June 2017
Volume 58, Issue 8
Open Access
ARVO Annual Meeting Abstract  |   June 2017
First results from the EFFECT Trial, an RCT of eccentric viewing training for patients with AMD
Author Affiliations & Notes
  • Gary Rubin
    Visual Neuroscience, University College London, London, ENGLAND, United Kingdom
    Biomedical Research Centre for Ophthalmology, NIHR, London, United Kingdom
  • Footnotes
    Commercial Relationships   Gary Rubin, None
  • Footnotes
    Support  Fight for Sight Programme Award
Investigative Ophthalmology & Visual Science June 2017, Vol.58, 4766. doi:
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      Gary Rubin; First results from the EFFECT Trial, an RCT of eccentric viewing training for patients with AMD. Invest. Ophthalmol. Vis. Sci. 2017;58(8):4766.

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      © ARVO (1962-2015); The Authors (2016-present)

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Abstract

Purpose : Eccentric Viewing Training (EVT) aims to teach people who have lost their central vision from conditions such as AMD to use their peripheral vision to perform daily tasks like reading and recognizing faces. EVT is widely practiced in some European countries, especially Sweden, and at some low vision centers in the US and elsewhere. EVT is not generally available through the NHS in the UK. One reason it is not offered is the lack of evidence that EVT is effective. In 2011 we initiated the EFFECT Trial to help close the gap in the evidence

Methods : EFFECT is a four parallel arm RCT. 50 patients were recruited into each of four groups. Group 1 is the control group that receives standard care (no EVT). Group 2 received the same amount of contact time as Group 1 but no EVT. Group 3 received 3 sessions of EVT at their self selected preferred retinal location (PRL) and Group 4 is given 3 sessions of EVT at a location chosen by the trainer that is meant to be optimal for daily tasks. All participants’ better eye had acuity worse than logMAR 0.3 and a dense central scotoma. EVT was administered by optometrists trained and certified by an experienced low vision trainer. The primary outcome was self –reported difficulty with daily activities measured with the Massof Activity Inventory,(MAI).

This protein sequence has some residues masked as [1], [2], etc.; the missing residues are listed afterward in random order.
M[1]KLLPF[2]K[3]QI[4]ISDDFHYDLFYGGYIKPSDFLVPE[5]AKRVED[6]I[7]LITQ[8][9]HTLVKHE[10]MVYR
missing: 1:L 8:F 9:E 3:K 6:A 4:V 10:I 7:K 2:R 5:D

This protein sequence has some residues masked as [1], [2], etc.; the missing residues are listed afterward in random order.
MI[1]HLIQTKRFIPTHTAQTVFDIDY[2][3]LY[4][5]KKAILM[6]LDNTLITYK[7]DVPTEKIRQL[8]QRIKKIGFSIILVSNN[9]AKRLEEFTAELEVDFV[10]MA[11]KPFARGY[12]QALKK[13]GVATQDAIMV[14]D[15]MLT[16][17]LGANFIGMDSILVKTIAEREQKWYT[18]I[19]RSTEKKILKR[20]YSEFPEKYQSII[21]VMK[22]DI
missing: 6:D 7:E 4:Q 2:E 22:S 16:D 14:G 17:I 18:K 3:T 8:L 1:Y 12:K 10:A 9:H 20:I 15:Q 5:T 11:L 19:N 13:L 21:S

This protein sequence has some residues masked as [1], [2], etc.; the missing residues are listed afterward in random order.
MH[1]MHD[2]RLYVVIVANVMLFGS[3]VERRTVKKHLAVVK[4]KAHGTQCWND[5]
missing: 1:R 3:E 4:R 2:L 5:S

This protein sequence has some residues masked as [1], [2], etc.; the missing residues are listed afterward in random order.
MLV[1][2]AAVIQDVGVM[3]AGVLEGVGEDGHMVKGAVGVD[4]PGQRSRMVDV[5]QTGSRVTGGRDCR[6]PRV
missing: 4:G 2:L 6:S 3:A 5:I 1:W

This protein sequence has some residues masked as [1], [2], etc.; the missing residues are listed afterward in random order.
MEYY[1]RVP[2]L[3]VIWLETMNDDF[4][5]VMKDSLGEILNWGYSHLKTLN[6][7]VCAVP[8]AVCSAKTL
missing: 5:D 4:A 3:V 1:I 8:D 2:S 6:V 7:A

Results : 200 patients were recruited to the study. 178 participants completed the 6-month follow up and 168 12 months . After controlling for baseline MAI score and other covariates, MAI scores at the 6-month follow-up were highest for group 2 (equal contact time, no EVT) and lowest for group 3 (training at the PRL), but the difference, 0.23 logits was not statistically significant (p>0.1) or clinically meaningful. The results were the same at the 12-month follow-up.

Conclusions : We were not able to demonstrate a measurable benefit of EVT. There are several reasons why this may be so. We may have offered too little EVT, or used the wrong traing methods. We may have selected the wrong patients or used the wrong outcome measure. But baseds on our prior work we believe the most likely eplanation is that most people who develop a central scotoma from AMD discover eccentric viewing on their own; without any formal training. EVT may help the AMD patient discover eccentric viewing more quilckly or adopt a better ecentric viewing strategy, but these must remain open questions for future studies to address.

This is an abstract that was submitted for the 2017 ARVO Annual Meeting, held in Baltimore, MD, May 7-11, 2017.

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